I worked for Dixon Cadillac in Hollywood when the first Eldo arrived to us with part of the exhaust system of the car trailered above it hanging down on its hood... scratching the heck out of it.
Our in-house body men made short work of the repair in a beautiful deep metallic blue and it was sold to none other than Sgt. Friday, aka Jack Webb.
Before it left the dealership the car was scrutinized by all the workers there to understand what specifically changed and what they would need to be prepared to do for maintenance and repairs. The split-case Turbo-Hydromatic was one biggie!
Alas, we also learned that it 's torque converter had a "variable-pitch" stator that was electrically controlled by a rheostat affixed to the carburetor like a throttle position sensor (TPS) we see today.
It could be adjusted to factory specs or played with as well. We set it up for max torque at low rpm's and had a ball smoking the FRONT tires to the amazement of all that witnessed it. FWD cars were a rarity back then, with the only other example being the Olds Toronado.
What happened next was the car disappeared from our hands and was sold to Jack before we could reset the stator. HA!
It was back in a week to see what we could do to FIX it...
I bought a 1969 Eldorado as my first car (I'm 16) in November of 2019. It hasn't ran since 1978, but everything but the windshield is there. It has a lot of space in the engine bay and is a behemoth in the driveway. Does anyone know what other cars and years share the same windshield because I'm trying to find a replacement for mine and shipping doubles the price!
This car is still on my bucket list to find another. This was my first car. 1967 (Elradodo- just move the letters on the front fender around a bit) White with white leather, no vinyl roof. It was my grand mothers car with 17,000 miles on it when I got it. 8 mpg on a good day, but at $.25 per gallon it was workable. Lots of fond memories it that car. Took it to the Detroit Dragway (15.4 et), first date, drive in movies, cops pulling me over thinking I stole the car or was a drug dealer..... The oil embargo killed the old girl for me. I was only making $1.25 an hour at the grocery store and when gas went to that much a gallon, I could not afford to drive her anymore. Today in 1973 dollars we are back to about that price a gallon again. Fond Memories for sure.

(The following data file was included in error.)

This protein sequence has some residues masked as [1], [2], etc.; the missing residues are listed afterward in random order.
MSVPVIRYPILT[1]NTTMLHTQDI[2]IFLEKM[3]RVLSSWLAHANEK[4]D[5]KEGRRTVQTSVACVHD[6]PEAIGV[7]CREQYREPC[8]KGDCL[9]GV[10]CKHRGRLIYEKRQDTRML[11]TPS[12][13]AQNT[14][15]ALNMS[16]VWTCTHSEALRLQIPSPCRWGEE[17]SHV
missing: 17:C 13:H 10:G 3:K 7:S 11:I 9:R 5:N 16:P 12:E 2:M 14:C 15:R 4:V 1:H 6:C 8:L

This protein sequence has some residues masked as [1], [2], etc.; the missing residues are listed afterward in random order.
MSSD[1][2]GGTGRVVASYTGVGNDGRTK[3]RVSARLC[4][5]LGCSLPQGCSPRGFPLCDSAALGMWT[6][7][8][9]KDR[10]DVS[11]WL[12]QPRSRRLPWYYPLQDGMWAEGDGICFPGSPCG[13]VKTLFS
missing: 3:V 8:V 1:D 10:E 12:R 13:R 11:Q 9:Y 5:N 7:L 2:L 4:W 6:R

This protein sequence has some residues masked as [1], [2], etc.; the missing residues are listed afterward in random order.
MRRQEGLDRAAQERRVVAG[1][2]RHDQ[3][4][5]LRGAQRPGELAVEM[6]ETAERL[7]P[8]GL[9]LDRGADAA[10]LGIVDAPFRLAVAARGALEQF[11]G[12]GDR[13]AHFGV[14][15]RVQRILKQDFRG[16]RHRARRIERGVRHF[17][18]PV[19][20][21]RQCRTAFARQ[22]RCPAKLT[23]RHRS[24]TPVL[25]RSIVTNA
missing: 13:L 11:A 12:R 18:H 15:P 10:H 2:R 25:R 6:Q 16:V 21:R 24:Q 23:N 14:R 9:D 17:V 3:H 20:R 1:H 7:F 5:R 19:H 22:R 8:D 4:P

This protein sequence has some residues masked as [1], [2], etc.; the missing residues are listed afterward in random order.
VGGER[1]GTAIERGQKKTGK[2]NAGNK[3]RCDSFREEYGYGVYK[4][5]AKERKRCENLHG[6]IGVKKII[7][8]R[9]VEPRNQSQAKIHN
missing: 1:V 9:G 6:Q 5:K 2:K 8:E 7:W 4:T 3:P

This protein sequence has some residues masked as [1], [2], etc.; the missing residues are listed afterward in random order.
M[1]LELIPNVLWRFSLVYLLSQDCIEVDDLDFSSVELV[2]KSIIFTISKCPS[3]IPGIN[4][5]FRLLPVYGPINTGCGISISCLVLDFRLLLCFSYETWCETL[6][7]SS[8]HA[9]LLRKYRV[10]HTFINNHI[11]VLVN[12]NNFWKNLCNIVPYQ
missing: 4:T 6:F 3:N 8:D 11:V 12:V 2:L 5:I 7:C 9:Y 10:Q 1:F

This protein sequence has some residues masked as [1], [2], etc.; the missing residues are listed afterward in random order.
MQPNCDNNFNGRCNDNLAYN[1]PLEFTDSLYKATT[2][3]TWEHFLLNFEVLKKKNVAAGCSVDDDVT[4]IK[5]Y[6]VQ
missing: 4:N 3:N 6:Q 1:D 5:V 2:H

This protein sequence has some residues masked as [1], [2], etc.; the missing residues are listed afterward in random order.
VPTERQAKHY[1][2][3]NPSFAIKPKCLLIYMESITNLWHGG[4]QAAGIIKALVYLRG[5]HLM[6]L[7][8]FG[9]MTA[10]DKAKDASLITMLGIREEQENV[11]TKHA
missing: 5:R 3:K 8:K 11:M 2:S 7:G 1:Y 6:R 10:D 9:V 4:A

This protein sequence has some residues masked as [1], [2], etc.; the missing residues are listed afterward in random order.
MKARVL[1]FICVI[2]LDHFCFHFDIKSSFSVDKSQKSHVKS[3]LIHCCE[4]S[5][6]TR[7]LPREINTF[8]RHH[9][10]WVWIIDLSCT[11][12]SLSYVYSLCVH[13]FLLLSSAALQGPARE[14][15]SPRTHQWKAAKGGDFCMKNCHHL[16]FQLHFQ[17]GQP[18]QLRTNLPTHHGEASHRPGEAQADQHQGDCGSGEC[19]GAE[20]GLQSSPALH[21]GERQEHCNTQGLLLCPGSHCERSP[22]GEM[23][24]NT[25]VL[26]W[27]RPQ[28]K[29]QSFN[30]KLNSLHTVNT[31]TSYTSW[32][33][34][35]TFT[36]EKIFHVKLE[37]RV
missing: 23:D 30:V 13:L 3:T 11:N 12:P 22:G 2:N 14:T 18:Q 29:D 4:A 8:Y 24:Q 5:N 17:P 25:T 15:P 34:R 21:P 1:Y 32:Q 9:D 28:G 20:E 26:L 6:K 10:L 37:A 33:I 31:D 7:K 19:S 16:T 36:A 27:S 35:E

Although it did not share the front wheel drive drive-train of the Toronado and Eldorado, the concurrent Buick Riviera from 1966 on was also a luxury sport coupe and also shared some of the basic body structure (windshield, cowl, etc. It would have been in the same category, was equally handsome but probably not as valuable today due to its more common (and perhaps more dependable) rear wheel drive.
I am confused... Cadillac was not a luxury automobile before 1967? And no mention of Imperial or Chrysler 300 as competitors? (although, admittedly, Imperial and Chrysler sold fewer cars and has fewer followers)